Grave Mercy, the first volume in an exciting new trilogy for teens, is set in a 15th-century French convent where the nuns are trained killers for the god of death. There’s wealth beyond imagining, stark and stunning violence and a romance in the midst of it all. Make no mistake: This book is vividly imagined. So it’s surprising to hear how easily it might never have come to exist.

“I had always wanted to be a writer,” author Robin LaFevers says from her home in southern California. “Since I was a little kid that [desire] had always been there, but the well-meaning adults in my life tried to redirect me” away from work that had a high risk of rejection and no guarantee of financial security. LaFevers didn’t argue: “I listened to them.” But no clear career path emerged, so she held a handful of jobs, including work at a bank, a brokerage house and a stint as a truck driver for an energy company. As she describes it, “I really just drifted” for a number of years.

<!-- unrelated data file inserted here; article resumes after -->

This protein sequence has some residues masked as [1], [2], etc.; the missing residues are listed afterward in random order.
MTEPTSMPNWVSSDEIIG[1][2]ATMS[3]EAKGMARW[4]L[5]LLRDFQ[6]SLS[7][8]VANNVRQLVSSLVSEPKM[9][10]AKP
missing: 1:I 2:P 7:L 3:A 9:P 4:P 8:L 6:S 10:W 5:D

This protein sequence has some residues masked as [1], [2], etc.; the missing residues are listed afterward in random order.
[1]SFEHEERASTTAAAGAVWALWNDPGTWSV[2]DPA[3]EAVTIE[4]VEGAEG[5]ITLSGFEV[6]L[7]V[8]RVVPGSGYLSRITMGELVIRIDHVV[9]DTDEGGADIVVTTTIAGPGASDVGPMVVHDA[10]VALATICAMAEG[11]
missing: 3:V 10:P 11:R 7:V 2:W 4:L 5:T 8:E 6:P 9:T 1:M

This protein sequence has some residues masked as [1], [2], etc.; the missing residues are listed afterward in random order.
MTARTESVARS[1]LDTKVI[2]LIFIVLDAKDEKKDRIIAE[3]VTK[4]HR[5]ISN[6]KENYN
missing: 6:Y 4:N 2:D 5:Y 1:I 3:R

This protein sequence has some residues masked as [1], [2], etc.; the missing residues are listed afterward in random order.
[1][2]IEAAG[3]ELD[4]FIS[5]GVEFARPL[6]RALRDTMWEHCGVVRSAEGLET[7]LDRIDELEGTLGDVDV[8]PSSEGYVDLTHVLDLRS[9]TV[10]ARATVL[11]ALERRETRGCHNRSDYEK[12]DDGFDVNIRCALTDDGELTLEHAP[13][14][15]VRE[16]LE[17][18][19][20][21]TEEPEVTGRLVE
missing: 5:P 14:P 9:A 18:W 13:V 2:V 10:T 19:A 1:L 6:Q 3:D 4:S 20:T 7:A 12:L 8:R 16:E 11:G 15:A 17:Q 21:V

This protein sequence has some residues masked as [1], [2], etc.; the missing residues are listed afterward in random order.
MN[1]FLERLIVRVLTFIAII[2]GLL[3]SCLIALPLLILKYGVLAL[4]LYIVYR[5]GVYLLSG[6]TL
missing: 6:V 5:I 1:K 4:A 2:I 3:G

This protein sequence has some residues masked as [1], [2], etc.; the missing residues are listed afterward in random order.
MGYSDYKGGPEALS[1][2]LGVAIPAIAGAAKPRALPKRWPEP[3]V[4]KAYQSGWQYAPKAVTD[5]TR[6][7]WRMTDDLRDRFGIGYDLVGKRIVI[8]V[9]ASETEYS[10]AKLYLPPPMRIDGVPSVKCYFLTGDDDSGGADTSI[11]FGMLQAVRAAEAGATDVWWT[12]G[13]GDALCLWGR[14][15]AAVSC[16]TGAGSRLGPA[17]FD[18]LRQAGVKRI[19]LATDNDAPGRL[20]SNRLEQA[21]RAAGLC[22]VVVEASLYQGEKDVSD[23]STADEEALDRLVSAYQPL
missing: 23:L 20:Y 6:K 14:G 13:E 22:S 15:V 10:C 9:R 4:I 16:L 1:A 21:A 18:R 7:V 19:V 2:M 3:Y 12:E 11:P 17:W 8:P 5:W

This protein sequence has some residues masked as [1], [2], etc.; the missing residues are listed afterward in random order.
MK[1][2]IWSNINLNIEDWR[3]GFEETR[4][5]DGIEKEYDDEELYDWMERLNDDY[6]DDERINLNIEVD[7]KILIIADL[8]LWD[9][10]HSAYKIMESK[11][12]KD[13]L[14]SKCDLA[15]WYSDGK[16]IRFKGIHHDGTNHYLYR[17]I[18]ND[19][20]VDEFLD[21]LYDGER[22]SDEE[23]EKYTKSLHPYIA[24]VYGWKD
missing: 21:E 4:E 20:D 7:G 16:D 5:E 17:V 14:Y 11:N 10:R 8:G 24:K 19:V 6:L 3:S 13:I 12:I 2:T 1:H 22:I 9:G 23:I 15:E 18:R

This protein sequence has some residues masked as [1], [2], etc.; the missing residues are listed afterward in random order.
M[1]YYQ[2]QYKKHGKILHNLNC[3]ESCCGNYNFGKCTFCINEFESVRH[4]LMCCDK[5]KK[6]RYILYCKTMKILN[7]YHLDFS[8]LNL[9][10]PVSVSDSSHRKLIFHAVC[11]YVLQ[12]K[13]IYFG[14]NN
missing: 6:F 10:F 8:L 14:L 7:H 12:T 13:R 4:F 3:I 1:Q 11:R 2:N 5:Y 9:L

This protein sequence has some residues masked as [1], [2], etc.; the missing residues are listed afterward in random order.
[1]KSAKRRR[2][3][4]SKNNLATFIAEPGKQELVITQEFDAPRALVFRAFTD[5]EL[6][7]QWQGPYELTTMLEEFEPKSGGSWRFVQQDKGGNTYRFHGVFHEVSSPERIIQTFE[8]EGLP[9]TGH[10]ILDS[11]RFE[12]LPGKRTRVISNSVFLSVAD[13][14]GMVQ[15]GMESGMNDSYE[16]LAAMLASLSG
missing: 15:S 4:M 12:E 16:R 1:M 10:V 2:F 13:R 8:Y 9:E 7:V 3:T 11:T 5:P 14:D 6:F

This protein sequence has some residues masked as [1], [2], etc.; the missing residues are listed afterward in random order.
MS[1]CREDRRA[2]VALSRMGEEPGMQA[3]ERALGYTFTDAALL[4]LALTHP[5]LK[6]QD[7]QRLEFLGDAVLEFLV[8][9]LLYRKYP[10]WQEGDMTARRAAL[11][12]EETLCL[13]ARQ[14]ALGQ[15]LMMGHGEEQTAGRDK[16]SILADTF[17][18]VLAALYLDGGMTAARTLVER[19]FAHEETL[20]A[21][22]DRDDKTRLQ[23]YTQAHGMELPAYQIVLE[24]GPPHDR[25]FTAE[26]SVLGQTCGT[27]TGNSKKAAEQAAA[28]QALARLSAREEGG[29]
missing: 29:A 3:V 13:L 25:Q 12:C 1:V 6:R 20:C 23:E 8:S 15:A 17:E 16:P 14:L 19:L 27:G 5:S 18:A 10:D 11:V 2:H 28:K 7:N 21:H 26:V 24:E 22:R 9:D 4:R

Her eventual success took root after the birth of her two sons. “I was a stay-at-home mom,” she says. “Books were our salvation. We would just read for hours.” LaFevers reconnected with her childhood love of books, especially the way books we love as kids continue to resonate as we grow up. Figuring it was safe to risk rejection, and seeking a diversion from 24/7 mom duties (“I really needed to save my sanity”), she decided to go for broke and begin what she calls an “eight-year apprenticeship,” leading to the publication of her first book, The Falconmaster, in 2003. Several books in, she landed a contract that enabled her to quit a part-time job and jump into writing full time.

"I'm so tired of the bad boy, semi-stalker love interest and lust at first sight. I wanted to show that real love opens the world up to you."